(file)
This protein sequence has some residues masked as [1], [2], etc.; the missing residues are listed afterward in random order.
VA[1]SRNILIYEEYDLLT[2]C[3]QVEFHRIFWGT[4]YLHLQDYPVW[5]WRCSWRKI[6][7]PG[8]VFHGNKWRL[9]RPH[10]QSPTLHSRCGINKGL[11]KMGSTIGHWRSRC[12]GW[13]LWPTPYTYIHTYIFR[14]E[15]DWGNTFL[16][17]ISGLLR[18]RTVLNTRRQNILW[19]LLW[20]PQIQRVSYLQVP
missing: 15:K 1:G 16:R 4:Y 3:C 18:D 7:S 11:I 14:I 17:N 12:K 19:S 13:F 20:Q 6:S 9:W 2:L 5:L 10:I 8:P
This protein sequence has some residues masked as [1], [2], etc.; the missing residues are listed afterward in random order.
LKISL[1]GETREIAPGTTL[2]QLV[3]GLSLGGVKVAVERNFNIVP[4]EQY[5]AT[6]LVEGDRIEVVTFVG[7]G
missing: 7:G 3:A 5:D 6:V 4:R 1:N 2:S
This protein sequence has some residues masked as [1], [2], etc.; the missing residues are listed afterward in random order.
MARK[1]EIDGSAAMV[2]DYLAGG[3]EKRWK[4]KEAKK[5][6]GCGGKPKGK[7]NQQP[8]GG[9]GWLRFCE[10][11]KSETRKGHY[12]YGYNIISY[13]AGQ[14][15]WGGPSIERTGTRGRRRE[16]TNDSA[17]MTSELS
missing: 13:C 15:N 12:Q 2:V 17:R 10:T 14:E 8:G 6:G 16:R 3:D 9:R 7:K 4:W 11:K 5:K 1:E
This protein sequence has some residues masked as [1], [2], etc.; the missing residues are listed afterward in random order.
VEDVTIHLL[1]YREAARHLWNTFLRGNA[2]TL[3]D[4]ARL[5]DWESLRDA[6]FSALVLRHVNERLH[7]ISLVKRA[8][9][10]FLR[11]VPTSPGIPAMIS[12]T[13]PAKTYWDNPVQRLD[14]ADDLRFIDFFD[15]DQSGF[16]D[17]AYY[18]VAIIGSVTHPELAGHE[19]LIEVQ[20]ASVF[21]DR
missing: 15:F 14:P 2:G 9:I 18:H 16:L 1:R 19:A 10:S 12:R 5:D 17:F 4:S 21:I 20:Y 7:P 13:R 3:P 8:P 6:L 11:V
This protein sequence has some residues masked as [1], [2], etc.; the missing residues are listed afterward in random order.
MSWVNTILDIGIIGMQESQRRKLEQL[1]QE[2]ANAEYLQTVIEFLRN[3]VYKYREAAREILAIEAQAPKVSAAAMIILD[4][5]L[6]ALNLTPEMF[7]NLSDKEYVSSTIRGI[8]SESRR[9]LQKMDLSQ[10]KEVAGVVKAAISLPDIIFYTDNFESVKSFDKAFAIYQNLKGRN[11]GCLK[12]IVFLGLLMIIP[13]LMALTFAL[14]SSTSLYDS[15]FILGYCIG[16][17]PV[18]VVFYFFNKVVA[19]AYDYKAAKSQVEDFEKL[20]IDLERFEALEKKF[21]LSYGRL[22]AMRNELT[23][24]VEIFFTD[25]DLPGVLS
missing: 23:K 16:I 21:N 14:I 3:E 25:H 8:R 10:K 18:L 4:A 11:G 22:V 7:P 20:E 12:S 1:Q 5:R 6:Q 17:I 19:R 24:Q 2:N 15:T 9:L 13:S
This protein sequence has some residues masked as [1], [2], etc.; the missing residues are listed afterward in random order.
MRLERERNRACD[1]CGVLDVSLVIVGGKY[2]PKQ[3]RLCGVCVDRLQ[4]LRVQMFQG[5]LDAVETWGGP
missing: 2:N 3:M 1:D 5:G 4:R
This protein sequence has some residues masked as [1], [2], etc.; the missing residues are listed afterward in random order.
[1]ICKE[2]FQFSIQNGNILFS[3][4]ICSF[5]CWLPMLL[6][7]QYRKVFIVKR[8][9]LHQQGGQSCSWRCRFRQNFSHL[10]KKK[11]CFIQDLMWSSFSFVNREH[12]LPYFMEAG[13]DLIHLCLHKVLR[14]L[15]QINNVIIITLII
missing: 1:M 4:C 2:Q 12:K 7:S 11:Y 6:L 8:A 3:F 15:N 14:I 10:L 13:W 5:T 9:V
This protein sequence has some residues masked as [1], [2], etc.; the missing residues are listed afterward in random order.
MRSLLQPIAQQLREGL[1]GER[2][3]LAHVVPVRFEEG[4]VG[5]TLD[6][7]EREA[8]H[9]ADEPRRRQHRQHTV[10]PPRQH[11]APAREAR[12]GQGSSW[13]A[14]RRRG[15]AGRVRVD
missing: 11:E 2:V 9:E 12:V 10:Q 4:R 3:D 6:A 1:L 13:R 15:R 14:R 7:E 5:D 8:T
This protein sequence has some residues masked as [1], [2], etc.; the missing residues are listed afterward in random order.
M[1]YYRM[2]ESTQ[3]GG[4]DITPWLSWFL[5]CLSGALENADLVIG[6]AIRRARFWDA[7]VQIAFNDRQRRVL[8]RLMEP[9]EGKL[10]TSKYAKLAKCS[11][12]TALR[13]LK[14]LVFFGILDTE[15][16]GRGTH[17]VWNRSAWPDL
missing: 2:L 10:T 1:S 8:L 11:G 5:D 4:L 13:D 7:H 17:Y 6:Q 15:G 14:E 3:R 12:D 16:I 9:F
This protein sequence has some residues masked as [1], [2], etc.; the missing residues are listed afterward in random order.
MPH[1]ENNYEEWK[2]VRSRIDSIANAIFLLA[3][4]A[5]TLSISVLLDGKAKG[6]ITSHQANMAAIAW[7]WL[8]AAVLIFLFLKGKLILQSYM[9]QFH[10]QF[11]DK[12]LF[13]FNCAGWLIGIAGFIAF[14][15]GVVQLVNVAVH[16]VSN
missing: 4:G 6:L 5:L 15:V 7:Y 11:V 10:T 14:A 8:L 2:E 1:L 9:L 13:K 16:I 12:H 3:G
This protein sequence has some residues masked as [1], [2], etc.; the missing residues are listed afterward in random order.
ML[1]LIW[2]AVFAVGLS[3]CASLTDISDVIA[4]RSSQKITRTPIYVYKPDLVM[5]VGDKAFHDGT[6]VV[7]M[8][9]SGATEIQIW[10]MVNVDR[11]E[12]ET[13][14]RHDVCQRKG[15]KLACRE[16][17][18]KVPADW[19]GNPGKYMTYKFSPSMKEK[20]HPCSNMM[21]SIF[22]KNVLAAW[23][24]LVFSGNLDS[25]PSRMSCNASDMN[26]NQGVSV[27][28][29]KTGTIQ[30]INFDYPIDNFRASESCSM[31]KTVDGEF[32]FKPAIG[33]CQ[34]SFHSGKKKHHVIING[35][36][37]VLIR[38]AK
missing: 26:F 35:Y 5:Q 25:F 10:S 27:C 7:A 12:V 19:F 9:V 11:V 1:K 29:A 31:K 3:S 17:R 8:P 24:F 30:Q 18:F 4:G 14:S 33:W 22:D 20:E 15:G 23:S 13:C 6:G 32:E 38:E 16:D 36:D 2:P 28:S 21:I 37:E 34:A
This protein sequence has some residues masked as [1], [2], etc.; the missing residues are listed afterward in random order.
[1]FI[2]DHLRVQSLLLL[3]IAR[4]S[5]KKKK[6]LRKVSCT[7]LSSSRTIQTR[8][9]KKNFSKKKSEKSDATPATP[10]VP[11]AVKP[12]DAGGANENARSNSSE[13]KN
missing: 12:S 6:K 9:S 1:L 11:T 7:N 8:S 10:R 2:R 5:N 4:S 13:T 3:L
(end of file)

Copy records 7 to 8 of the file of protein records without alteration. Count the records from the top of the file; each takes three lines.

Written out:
This protein sequence has some residues masked as [1], [2], etc.; the missing residues are listed afterward in random order.
[1]ICKE[2]FQFSIQNGNILFS[3][4]ICSF[5]CWLPMLL[6][7]QYRKVFIVKR[8][9]LHQQGGQSCSWRCRFRQNFSHL[10]KKK[11]CFIQDLMWSSFSFVNREH[12]LPYFMEAG[13]DLIHLCLHKVLR[14]L[15]QINNVIIITLII
missing: 1:M 4:C 2:Q 12:K 7:S 11:Y 6:L 8:A 3:F 15:N 14:I 10:L 13:W 5:T 9:V
This protein sequence has some residues masked as [1], [2], etc.; the missing residues are listed afterward in random order.
MRSLLQPIAQQLREGL[1]GER[2][3]LAHVVPVRFEEG[4]VG[5]TLD[6][7]EREA[8]H[9]ADEPRRRQHRQHTV[10]PPRQH[11]APAREAR[12]GQGSSW[13]A[14]RRRG[15]AGRVRVD
missing: 11:E 2:V 9:E 12:V 10:Q 4:R 3:D 6:A 1:L 13:R 15:R 14:R 7:E 5:D 8:T